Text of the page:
The oceans are never still, never entirely at rest. Even with a glass-calm surface, currents and eddies, often at odds with each other, move huge volumes of water under that surface. Ships, even the largest of them, roll and toss a bit under any conditions. In the conditions that would have been produced by the described Flood, the waters would be anything but calm; indeed, due to severely disrupted weather patterns, it could conceivably be one category-5 howler after another, or worse, and even a great many (most?) modern ships would not survive that for an unbroken year. Certainly their crews could not. After the first couple of weeks, it would be rather like an endless boxing match with Muhammad Ali in the days when he was known as The Louisville Lip. Any livestock aboard would fare even worse than the crew.

    And speaking of the livestock… In my experience, and rather to my amusement, the literalists and apologists go all but berserk over the livestock. Remarkable indeed, are the descriptions of the ways in which eight terrified, seasick people were supposed to have cared for a truly staggering number of eating, defecating, ill-tempered beasts locked in the holds with all but no ventilation and less illumination. One conjecture is that many or most of the animals hibernated.

    But, nope. Won’t work. Hibernation in the mammals and reptiles, et al., that do it is triggered by length of daylight as well as decreasing temperatures. Under the artificial conditions in the dismal holds of the Ark, it would not happen. The Institute for Creation Research, of course, begs to differ.

  2. #2
    Banned adi chicago's Avatar
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    i watched on history channel...some still search for the boat.....they think that could be in turkey ...strange .....
    • Dum spiro, spero.
      • Translation: "As long as I breathe, I hope."

  3. #3
    Dr. Young,

    I agree with you on this issue. What would you say to believers in the story of Noah's ark that the Grand Canyon is proof of a worldwide flood?


  4. #4
    I'd say rather than the Grand Canyon is an example of what water can do, particluarly when confined to a relatively small space. There are example of great floods around the world, for example, the Missoula Lake flood.

    The Noah's ark story is just that - a good story, written/told by people who had no conception of genetics or the diversity of species, of the mechanics of shipbuilding, or of the many other physical impossibilities involved (not at all to denigrate them - they were intelligent people with the knowledge of their time, who were doing their best to understand and explain the world, and they obviously had great imaginations).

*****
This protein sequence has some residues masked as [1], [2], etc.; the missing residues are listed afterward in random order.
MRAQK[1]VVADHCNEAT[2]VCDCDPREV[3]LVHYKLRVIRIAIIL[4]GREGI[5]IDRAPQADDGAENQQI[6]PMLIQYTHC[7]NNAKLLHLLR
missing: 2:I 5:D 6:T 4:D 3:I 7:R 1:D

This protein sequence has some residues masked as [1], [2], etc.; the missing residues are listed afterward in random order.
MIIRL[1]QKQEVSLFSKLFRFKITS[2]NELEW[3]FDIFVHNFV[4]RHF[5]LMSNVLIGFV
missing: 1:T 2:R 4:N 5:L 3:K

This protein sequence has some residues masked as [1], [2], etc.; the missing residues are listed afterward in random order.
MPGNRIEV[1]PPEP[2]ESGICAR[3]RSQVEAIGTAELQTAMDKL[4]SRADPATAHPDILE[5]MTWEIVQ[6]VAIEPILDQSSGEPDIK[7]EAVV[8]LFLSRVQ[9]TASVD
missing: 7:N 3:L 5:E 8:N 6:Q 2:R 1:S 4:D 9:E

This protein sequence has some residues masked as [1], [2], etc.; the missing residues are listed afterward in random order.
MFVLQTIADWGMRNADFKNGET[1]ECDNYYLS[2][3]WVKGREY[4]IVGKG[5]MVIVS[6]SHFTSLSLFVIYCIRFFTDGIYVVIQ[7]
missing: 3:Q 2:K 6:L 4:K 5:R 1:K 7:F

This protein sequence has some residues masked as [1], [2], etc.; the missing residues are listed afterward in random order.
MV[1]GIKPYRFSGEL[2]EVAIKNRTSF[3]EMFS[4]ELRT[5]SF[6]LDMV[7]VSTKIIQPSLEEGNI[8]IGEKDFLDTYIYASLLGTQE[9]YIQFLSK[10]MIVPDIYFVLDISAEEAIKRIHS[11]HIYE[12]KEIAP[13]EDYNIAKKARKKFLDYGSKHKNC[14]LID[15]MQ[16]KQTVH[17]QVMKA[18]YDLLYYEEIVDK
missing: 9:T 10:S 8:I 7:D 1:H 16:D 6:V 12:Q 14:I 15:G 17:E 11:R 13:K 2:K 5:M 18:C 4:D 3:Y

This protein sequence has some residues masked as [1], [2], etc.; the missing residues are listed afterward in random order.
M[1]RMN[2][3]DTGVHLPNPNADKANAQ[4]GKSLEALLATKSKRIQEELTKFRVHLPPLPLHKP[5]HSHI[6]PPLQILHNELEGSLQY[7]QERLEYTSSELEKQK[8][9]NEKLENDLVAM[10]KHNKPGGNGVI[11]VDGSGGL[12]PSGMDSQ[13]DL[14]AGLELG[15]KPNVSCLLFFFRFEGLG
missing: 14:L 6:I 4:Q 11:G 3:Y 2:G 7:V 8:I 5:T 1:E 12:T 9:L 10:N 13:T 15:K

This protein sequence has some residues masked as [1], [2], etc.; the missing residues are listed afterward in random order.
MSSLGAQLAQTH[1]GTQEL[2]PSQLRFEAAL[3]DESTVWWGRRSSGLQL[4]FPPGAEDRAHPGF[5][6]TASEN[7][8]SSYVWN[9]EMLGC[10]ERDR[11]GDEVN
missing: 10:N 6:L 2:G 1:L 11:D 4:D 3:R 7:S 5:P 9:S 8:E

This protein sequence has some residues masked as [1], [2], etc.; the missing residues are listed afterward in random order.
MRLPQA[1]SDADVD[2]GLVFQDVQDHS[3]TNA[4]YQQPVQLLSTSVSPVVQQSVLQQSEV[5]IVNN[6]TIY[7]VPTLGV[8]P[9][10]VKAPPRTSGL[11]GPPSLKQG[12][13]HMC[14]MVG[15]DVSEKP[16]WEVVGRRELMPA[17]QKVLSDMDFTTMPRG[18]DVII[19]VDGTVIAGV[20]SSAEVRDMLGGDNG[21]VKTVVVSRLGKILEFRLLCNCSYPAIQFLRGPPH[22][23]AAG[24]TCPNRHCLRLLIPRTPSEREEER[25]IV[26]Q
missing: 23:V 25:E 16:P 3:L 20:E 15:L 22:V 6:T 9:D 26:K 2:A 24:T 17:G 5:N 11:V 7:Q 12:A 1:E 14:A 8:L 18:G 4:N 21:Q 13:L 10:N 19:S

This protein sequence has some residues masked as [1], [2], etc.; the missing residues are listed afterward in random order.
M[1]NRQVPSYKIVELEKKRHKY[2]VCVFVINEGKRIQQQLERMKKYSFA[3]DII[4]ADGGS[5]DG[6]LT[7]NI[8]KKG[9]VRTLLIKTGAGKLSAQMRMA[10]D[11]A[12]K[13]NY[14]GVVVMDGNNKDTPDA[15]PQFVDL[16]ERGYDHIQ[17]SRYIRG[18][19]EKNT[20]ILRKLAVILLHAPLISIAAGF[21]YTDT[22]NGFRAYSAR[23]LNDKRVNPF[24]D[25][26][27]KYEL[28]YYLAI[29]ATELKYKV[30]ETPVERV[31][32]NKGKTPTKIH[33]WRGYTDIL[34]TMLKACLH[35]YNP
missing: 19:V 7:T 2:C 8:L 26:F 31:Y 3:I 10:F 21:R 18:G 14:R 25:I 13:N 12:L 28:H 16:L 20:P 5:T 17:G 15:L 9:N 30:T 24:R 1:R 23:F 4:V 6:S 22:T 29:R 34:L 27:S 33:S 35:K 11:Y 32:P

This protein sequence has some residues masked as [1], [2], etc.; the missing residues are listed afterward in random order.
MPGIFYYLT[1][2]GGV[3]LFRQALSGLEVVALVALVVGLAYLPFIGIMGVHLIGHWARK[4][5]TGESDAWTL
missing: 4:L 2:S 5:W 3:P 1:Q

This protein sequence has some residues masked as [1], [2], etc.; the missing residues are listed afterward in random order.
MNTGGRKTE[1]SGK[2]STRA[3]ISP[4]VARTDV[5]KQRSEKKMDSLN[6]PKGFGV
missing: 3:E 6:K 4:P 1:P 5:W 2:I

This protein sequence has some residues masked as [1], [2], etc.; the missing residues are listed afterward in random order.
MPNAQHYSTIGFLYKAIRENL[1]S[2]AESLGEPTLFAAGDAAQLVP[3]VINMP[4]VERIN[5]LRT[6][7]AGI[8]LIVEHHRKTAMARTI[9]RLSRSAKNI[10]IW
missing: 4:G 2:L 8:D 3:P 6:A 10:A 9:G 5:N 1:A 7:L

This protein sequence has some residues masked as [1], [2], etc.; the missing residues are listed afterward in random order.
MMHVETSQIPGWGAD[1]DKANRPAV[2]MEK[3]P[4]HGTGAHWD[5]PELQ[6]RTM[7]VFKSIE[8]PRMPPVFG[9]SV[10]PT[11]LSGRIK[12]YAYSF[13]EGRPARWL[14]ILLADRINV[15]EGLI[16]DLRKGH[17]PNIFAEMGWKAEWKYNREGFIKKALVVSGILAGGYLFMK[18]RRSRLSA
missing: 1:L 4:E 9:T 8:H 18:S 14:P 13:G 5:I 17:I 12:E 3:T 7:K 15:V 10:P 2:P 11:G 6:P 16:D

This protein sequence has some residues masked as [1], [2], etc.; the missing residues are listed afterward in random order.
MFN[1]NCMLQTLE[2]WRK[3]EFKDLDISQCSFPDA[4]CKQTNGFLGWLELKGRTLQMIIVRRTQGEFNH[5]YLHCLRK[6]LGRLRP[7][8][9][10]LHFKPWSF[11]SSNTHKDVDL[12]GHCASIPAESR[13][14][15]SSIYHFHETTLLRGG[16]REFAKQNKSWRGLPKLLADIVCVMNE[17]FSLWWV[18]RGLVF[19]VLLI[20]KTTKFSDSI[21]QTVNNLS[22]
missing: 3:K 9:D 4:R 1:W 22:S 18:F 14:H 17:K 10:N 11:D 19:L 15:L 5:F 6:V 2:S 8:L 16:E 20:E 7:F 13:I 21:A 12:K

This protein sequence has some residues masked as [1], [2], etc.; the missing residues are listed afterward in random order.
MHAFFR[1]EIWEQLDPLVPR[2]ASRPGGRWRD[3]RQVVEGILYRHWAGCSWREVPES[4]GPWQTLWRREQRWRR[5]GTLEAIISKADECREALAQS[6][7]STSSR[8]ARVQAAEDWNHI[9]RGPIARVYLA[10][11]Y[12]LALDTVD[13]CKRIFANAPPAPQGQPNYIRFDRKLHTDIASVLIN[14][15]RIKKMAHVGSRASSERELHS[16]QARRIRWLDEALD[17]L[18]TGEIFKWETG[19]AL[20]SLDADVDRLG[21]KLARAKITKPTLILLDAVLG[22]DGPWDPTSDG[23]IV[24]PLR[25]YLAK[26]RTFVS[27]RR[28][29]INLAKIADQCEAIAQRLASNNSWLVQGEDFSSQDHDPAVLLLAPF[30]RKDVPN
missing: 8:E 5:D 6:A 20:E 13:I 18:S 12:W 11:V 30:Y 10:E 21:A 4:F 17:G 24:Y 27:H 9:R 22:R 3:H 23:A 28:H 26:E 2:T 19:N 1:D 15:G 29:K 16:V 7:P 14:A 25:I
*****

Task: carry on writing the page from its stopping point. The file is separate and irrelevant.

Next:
On the other hand, if one believes in magic, then logical arguments are irrelevant.
    - Richard

  5. #5
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    No! You can take away my Easter Bunny, even take away my Santa Claus but leave me my Noachian Flood.
    "The world will not perish for want of wonders but for want of wonder."
    J.B.S.Haldane

  6. #6
    Banned adi chicago's Avatar
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    Quote Originally Posted by Juke_spin
    No! You can take away my Easter Bunny, even take away my Santa Claus but leave me my Noachian Flood.
    life without hollydays do not exists for humans .am i right or wrong?
    party guys ...do not be ashame.hehe...let others to find the arch[boat]/
    • Dum spiro, spero.
      • Translation: "As long as I breathe, I hope."

  7. #7
    Thank you for the response, Richard. The Bible is not the only source of a fabled worldwide flood. That story actually existed in many other ancient cultures. Personally, I believe it is was a tale told to keep the morality of people in check by enforcing a belief in a destructive god.


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    I don't necessarily

    believe the arc story either, but isn't it a little presumptive to assume it couldn't have been done. There were many similar arguments among the leading scientific minds regarding the iliad being just a nice story and look how it turned out. So, which "stories" do we decry as myth, just the ones we can? Or when some turn out to exist can't we just say that despite evidence to the contrary, or lack of evidence, it could just possibly be true? Sounds alot like the cure for SCI.

  9. #9
    The Iliad is based on a true story, it's not the literal truth. You're making the same point regarding the Old Testament?


  10. #10
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    myth

    is what people considered the iliad until the lions gate was found, it was just a nice story. Science of the day said that Troy was too far away for someone to circle it three times in a day and many tried to debunk the myth on these and other grounds. Finally, someone took the literal translation and looked where it said to look and amazingly, there it was. It wasn't told first hand but hundreds of years after the fact. My point is that anything is possible until proven otherwise and to state that it isn't possible without the benefit of proof is not the way science works. Most people who try to debunk these stories simply have an anti-christian bias for whatever reason and try to use their positions to sway opinion without any facts to base their positions on.